What are Endocrine and Medtabolic Disorders?
Endocrine disorders are diseases related to the endocrine glands of the body. The endocrine system produces hormones, which are chemical signals sent out, or secreted, through the bloodstream. Hormones help the body regulate processes, such as appetite, breathing, growth, fluid balance, feminization and virilization, and weight control.
A metabolic disorder affect the body’s ability to process certain nutrients and vitamins. They can happen when abnormal chemical reactions in the body alter the normal metabolic process. It can also be defined as inherited single gene anomaly, most of which are autosomal recessive.
There are many different kinds of metabolic and endocrine disorders, including:
Hirsutism is excessive body hair in men and women on parts of the body where hair is normally absent or minimal, such as on the chin or chest in particular, or the face or body in general. It may refer to a male pattern of hair growth that may be a sign of a more serious medical condition.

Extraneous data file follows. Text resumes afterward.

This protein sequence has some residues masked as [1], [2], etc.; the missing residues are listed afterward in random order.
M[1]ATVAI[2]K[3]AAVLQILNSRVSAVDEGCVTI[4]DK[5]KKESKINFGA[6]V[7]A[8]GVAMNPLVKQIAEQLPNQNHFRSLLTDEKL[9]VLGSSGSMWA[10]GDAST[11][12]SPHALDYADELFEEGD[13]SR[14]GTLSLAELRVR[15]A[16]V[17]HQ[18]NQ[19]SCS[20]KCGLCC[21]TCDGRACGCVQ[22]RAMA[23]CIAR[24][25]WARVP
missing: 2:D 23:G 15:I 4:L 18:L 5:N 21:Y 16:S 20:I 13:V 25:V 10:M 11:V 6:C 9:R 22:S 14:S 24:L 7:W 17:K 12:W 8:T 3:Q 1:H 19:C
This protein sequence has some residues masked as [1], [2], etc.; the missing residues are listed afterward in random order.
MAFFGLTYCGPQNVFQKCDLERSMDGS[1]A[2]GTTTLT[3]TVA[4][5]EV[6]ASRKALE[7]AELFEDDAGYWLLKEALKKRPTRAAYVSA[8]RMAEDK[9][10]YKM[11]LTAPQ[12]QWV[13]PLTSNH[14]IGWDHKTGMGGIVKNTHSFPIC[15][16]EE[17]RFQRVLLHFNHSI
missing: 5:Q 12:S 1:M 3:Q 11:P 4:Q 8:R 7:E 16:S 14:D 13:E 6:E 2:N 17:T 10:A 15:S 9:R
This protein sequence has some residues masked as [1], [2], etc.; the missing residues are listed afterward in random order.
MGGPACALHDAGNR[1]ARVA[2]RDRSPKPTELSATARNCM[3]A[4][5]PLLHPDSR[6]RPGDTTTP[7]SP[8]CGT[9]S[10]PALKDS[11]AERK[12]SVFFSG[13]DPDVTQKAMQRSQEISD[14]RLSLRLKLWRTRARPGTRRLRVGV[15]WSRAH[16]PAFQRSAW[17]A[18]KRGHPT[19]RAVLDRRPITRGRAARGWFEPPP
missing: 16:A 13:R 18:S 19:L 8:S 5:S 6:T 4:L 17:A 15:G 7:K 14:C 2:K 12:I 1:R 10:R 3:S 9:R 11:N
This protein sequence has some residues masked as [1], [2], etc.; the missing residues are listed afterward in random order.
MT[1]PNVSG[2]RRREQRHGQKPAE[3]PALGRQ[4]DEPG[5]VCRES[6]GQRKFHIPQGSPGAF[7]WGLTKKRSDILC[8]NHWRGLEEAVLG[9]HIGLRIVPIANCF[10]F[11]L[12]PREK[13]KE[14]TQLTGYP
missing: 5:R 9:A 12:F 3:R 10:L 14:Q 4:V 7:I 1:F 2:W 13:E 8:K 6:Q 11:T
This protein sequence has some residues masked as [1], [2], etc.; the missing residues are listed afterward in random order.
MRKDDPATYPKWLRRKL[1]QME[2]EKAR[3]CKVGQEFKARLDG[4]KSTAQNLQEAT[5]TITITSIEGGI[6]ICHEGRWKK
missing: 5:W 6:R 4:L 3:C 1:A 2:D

Hypokalemia is a low level of potassium in the blood serum. Mildly cases do not typically cause symptoms but in more severe cases symptoms may include feeling tired, leg cramps, weakness, and constipation. It increases the risk of an abnormal heart rhythm such as bradycardia and cardiac arrest.
Hypogonadism means diminished functional activity of the gonads—the testes in males or the ovaries in females—that may result in diminished sex hormone biosynthesis. In teens, hypogonadism may delay puberty or cause incomplete or lack of normal development. In adults, hypogonadism may alter certain masculine physical characteristics and impair normal reproductive function. Hypogonadism can also cause mental and emotional changes. As testosterone decreases, some men may experience symptoms similar to those of menopause in women.